Virginia’s Felony Disenfranchisement Provision Faces a New Legal Challenge Under This 150-Year-Old Law

A dark blue ballot box wrapped in chains overlaying a map of Virginia against a lighter blue background. Framing the ballot box is the year “1870” as well as a collage of excerpts from the 1870 Virginia Readmission Act. The text reads: “An Act to admit the State of Virginia to Representation in the Congress of the United States (January 26, 1870).”

Over 150 years ago, in the midst of the Reconstruction era, Congress enacted the Virginia Readmission Act, a federal statute that enabled the Commonwealth of Virginia to gain federal representation in Congress following the Civil War. 

As a former Confederate state, Virginia’s entitlement to congressional representation was contingent on its ratification of the 14th and 15th Amendments to the U.S. Constitution — which guaranteed citizenship, equal protection, due process and voting rights to formerly enslaved Black citizens — as well as its enactment of a state constitution that guaranteed universal male suffrage. In addition to these prerequisites for readmission, the Act imposed express prohibitions on the commonwealth’s ability to disenfranchise its citizens going forward, except in a limited set of circumstances.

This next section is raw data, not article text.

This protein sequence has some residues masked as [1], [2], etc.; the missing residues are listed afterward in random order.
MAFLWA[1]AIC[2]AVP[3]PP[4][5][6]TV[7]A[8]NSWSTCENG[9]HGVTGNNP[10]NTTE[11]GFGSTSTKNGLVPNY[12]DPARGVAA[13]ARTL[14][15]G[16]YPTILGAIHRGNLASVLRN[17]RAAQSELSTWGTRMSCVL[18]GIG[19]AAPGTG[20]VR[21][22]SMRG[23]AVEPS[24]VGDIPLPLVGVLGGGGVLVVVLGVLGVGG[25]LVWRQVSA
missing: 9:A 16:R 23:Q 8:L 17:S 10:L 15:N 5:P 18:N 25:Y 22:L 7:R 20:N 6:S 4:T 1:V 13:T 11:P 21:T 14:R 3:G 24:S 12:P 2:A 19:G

Despite this federal mandate, the Virginia Constitution, as it stands today, contains one of the strictest felony disenfranchisement provisions in the country, and accordingly, maintains one of the highest rates of felony disenfranchisement in the United States. 

At the end of June, voting rights groups resurrected the 150-year-old Virginia Readmission Act as the basis for a novel legal challenge to the commonwealth’s lifetime ban on voting for individuals with any felony conviction. By arguing that the Virginia Constitution’s felony disenfranchisement provision violates a Reconstruction-era law, the new lawsuit demonstrates the ingenuity of leveraging a seemingly antiquated statute to attain justice in contemporary times.